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I would like to suggest that you place some samples on the web
that demonstrate the effects you are talking about, along with
a short summary of your paper(s), describing and summarizing
your point of view. Many of us are interested (some at a superficial
level) and we would like to better understand the arguments, and
get up to speed with all of this discussion, without spending a day,
or days, doing it. If, by chance, you already have such a web site,
then this would be a great time to give us the URL.
One short question: Do you, Christian, feel that the tails of tuning
curves is relevant to your mechanism B, or to mechanism A for that
matter? If so, would you please articulate why you feel that way?
Christian Kaernbach wrote:
> Dear Peter,
> > The tails of tuning curves come into the present discussion partly
> > because K & D used low-pass noise, and this low-pass noise also has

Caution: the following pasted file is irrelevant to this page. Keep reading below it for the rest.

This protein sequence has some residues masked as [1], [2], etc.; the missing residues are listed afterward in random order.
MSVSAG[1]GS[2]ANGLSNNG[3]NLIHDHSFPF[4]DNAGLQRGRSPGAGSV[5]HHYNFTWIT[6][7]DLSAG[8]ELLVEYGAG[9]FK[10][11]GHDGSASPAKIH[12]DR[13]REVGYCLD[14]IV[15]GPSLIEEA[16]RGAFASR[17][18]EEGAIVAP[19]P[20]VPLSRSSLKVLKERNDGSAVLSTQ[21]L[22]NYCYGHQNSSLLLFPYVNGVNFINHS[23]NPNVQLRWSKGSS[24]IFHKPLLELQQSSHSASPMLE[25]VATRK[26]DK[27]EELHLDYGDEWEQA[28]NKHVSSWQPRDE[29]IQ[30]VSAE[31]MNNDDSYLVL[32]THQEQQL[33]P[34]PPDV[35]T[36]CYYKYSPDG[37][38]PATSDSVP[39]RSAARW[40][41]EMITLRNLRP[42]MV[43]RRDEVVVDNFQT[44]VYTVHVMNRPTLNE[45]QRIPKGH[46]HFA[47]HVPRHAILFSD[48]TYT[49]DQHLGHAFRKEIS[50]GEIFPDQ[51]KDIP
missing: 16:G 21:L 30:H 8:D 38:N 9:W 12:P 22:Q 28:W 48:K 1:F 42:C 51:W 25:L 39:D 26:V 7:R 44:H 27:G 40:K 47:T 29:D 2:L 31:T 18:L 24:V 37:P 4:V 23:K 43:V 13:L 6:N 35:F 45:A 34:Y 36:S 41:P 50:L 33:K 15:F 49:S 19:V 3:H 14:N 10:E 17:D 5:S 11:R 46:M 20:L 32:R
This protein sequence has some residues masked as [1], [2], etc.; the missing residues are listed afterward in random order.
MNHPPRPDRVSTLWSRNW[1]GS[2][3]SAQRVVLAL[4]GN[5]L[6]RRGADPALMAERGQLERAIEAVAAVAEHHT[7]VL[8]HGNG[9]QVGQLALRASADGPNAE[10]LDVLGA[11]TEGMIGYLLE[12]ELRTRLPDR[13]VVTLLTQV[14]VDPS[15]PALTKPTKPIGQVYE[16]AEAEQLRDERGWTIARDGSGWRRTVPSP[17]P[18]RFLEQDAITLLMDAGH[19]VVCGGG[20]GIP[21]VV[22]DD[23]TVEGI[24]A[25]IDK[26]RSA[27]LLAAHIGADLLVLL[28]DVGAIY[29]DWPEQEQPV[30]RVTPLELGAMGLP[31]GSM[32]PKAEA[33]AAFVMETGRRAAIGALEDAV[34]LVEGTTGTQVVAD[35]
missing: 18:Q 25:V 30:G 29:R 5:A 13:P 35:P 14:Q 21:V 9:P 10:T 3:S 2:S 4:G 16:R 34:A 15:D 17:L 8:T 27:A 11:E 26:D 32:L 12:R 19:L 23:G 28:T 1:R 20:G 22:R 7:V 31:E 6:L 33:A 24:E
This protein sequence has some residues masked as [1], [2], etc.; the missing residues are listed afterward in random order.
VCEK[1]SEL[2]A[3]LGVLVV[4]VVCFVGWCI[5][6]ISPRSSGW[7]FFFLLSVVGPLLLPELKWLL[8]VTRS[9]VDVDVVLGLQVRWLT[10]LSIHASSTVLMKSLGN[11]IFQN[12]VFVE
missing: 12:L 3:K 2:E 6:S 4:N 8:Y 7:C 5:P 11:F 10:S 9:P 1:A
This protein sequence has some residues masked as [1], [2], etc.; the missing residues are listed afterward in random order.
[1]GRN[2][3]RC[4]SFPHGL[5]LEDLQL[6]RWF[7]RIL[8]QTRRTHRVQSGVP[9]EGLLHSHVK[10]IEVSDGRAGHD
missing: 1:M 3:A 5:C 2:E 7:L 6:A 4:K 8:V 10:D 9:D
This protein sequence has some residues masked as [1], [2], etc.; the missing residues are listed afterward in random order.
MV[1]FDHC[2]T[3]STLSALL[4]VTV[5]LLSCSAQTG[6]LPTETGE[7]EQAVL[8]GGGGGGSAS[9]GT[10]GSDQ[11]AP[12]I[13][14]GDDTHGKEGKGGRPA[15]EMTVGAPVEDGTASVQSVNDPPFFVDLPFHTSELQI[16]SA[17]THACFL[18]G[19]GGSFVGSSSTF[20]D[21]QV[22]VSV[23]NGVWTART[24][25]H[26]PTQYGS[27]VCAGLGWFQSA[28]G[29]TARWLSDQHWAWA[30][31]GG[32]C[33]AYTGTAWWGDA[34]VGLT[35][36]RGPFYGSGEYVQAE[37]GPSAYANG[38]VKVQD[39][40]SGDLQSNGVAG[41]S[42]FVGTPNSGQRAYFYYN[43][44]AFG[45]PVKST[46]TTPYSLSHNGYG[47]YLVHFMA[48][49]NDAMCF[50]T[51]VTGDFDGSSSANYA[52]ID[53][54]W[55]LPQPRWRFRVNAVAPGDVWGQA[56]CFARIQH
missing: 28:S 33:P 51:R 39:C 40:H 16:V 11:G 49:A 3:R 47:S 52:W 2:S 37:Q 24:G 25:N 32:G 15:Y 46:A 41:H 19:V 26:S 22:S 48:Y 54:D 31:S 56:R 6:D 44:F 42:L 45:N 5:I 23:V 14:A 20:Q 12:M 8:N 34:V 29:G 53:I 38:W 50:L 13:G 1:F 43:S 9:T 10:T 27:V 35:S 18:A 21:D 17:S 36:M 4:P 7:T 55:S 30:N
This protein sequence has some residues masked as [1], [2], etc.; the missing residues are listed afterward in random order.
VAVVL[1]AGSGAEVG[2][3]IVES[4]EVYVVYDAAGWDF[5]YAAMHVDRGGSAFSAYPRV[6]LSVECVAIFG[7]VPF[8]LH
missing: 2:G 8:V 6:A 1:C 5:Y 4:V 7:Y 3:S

> > the effect of masking the pitch produced by higher partials, thereby
> > lowering its salience and making the task more like a pitch detection
> > near threshold rather than the masking of a more salient pitch well
> > above threshold
> The use of low-pass noise is indispensable. A major argument to assume
> that there is a second mechanism involved in pitch perception working on
> unresolved harmonics (let's call it "mechanism B") is the increase of
> the JND once resolvable harmonics are excluded. Exclusion means:
> down-filtering _and_ masking. As long as harmonics well below 15 Fo (say
> at 10 Fo) are either present or not masked, the improvement in JND by a
> factor of at leat five indicates that we have not yet isolated
> "mechanism B". This is nicely illustrated in our paper under revision
> (Bering & Kaernbach). For the same reason, Houtsma & Smurzynski used
> pink noise that was not even low-pass filtered.
> Anyway, as we employed high-pass filtered click trains there should be
> regions where the signal is relatively undisturbed by the low-pass
> filtered noise. And the use of low-pass noise does not offer a plausible
> explanation of why first- and second-order regularities should be
> treated differently.
> - Christian Kaernbach
Jont B. Allen
AT&T Labs-Research, Shannon Laboratory, E161
180 Park Ave., Florham Park NJ, 07932-0971
973/360-8545voice, x7111fax, http://www.research.att.com/~jba
"You can't hope to win unless you know how to lose."
"An expert is one who has made all the mistakes in a subfield."
"Good judgment comes from experience, which comes from bad judgment."
"Experience is what you get when you dont get what you want." -rlg